permission and without paying copyright royalties. Special rules,
set forth in the General Terms of Use part of this license, apply to
copying and distributing Project Gutenberg-tm electronic works to
protect the PROJECT GUTENBERG-tm concept and trademark. Project
Gutenberg is a registered trademark, and may not be used if you
charge for the eBooks, unless you receive specific permission. If you
do not charge anything for copies of this eBook, complying with the
rules is very easy. You may use this eBook for nearly any purpose
such as creation of derivative works, reports, performances and
research. They may be modified and printed and given away--you may do
practically ANYTHING with public domain eBooks. Redistribution is
subject to the trademark license, especially commercial




To protect the Project Gutenberg-tm mission of promoting the free

distribution of electronic works, by using or distributing this work
(or any other work associated in any way with the phrase "Project
Gutenberg"), you agree to comply with all the terms of the Full Project
Gutenberg-tm License (available with this file or online at
Section 1. General Terms of Use and Redistributing Project Gutenberg-tm
electronic works

1.A. By reading or using any part of this Project Gutenberg-tm

electronic work, you indicate that you have read, understand, agree to
and accept all the terms of this license and intellectual property
(trademark/copyright) agreement. If you do not agree to abide by all
the terms of this agreement, you must cease using and return or destroy
all copies of Project Gutenberg-tm electronic works in your possession.
If you paid a fee for obtaining a copy of or access to a Project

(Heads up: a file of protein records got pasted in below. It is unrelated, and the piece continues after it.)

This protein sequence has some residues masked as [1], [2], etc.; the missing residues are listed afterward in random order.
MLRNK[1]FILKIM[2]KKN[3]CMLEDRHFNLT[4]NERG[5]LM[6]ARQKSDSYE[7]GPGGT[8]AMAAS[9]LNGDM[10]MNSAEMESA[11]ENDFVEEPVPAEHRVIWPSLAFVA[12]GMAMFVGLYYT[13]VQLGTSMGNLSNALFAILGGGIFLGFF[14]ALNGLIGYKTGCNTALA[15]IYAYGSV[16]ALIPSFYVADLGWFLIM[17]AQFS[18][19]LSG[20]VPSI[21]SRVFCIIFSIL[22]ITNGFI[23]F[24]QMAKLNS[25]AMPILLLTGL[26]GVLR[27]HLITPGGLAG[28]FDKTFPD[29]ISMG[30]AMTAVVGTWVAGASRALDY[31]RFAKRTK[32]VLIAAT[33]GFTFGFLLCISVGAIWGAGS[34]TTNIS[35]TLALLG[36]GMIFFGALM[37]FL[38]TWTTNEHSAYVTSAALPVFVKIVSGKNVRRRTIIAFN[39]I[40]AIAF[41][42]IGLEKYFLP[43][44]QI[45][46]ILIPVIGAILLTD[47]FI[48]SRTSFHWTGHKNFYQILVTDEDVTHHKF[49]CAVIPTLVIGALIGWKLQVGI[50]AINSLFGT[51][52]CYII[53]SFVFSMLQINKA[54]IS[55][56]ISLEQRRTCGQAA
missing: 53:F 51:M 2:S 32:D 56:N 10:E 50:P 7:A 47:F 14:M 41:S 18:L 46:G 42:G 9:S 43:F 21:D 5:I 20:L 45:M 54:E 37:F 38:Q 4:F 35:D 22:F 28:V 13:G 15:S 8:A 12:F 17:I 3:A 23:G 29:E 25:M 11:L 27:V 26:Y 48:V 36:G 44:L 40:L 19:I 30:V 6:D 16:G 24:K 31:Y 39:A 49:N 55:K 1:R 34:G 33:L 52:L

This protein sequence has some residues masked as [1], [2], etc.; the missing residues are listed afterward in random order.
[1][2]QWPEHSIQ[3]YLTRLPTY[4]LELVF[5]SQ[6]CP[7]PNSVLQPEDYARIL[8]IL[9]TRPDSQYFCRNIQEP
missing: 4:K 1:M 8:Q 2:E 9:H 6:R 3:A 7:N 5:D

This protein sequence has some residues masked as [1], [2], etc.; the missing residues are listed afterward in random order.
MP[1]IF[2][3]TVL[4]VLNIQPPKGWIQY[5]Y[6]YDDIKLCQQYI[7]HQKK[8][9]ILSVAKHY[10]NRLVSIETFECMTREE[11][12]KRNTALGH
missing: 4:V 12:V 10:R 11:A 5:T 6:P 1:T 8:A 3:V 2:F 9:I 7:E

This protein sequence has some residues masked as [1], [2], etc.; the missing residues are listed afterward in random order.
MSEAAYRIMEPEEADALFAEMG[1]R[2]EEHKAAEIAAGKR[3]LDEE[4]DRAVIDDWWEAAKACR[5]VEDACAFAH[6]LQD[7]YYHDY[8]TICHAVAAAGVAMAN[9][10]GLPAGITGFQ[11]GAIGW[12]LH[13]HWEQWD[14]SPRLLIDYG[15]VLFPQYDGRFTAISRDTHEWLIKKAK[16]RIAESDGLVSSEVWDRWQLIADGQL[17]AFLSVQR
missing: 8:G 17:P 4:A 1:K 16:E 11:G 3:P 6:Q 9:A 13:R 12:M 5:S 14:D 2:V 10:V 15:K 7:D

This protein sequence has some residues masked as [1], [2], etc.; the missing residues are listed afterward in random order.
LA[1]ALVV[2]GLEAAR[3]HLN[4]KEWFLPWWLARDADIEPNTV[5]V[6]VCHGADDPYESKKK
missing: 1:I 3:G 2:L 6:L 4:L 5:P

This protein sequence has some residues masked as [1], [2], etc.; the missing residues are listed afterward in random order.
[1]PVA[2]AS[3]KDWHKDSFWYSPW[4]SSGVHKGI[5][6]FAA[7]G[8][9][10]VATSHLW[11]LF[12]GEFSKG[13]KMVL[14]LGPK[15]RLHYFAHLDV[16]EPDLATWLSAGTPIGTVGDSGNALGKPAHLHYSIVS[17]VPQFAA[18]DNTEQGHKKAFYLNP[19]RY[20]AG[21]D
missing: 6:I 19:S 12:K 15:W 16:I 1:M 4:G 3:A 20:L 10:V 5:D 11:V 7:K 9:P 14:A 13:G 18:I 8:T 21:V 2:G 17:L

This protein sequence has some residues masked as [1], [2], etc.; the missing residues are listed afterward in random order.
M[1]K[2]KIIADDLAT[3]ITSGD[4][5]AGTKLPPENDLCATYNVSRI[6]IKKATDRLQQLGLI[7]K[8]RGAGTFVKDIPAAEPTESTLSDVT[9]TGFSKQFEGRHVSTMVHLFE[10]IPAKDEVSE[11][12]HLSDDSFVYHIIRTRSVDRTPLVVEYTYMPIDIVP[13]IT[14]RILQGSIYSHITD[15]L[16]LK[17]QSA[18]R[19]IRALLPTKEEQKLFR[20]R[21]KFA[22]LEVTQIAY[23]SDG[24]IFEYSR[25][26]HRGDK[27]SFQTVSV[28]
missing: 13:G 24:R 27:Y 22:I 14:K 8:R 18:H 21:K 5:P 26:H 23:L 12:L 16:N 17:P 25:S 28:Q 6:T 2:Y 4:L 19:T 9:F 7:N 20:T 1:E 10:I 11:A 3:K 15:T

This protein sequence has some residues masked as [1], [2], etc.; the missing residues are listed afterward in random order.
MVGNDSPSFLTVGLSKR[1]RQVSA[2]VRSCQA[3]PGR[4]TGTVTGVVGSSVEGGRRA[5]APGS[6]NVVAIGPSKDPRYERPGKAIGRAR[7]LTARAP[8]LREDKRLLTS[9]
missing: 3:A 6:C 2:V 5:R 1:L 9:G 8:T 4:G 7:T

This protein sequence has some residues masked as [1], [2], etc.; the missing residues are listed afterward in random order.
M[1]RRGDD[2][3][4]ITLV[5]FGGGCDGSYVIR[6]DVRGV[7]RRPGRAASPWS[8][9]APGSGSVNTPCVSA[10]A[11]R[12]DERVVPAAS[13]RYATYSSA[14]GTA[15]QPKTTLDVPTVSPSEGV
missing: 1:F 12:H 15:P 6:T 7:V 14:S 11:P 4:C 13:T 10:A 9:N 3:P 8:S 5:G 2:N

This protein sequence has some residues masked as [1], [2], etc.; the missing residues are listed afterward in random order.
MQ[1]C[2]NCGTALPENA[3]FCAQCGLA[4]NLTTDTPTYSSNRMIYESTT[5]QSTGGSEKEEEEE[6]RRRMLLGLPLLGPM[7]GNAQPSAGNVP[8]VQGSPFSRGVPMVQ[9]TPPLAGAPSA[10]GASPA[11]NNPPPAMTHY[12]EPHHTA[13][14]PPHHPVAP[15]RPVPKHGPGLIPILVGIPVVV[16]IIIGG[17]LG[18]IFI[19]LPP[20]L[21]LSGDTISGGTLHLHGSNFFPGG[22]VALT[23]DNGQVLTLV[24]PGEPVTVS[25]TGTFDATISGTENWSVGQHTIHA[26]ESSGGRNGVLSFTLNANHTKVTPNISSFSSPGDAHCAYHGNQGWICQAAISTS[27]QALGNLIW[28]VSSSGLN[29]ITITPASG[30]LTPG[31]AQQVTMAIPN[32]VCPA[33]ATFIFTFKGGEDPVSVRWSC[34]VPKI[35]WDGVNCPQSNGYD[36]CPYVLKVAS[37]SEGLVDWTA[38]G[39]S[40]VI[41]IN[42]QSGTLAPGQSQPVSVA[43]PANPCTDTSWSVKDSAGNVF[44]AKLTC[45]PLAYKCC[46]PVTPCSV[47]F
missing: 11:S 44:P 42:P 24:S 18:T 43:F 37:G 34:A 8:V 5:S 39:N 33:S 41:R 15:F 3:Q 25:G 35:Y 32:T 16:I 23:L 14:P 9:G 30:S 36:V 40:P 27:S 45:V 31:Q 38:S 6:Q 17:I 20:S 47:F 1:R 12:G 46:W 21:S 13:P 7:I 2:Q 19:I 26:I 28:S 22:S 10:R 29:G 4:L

Gutenberg-tm electronic work and you do not agree to be bound by the
terms of this agreement, you may obtain a refund from the person or
entity to whom you paid the fee as set forth in paragraph 1.E.8.

1.B. "Project Gutenberg" is a registered trademark. It may only be

used on or associated in any way with an electronic work by people who
agree to be bound by the terms of this agreement. There are a few
things that you can do with most Project Gutenberg-tm electronic works
even without complying with the full terms of this agreement. See
paragraph 1.C below. There are a lot of things you can do with Project
Gutenberg-tm electronic works if you follow the terms of this agreement
and help preserve free future access to Project Gutenberg-tm electronic
works. See paragraph 1.E below.

1.C. The Project Gutenberg Literary Archive Foundation ("the Foundation"

or PGLAF), owns a compilation copyright in the collection of Project
Gutenberg-tm electronic works. Nearly all the individual works in the
collection are in the public domain in the United States. If an
individual work is in the public domain in the United States and you are
located in the United States, we do not claim a right to prevent you from
copying, distributing, performing, displaying or creating derivative
works based on the work as long as all references to Project Gutenberg
are removed. Of course, we hope that you will support the Project
Gutenberg-tm mission of promoting free access to electronic works by
freely sharing Project Gutenberg-tm works in compliance with the terms of
this agreement for keeping the Project Gutenberg-tm name associated with
the work. You can easily comply with the terms of this agreement by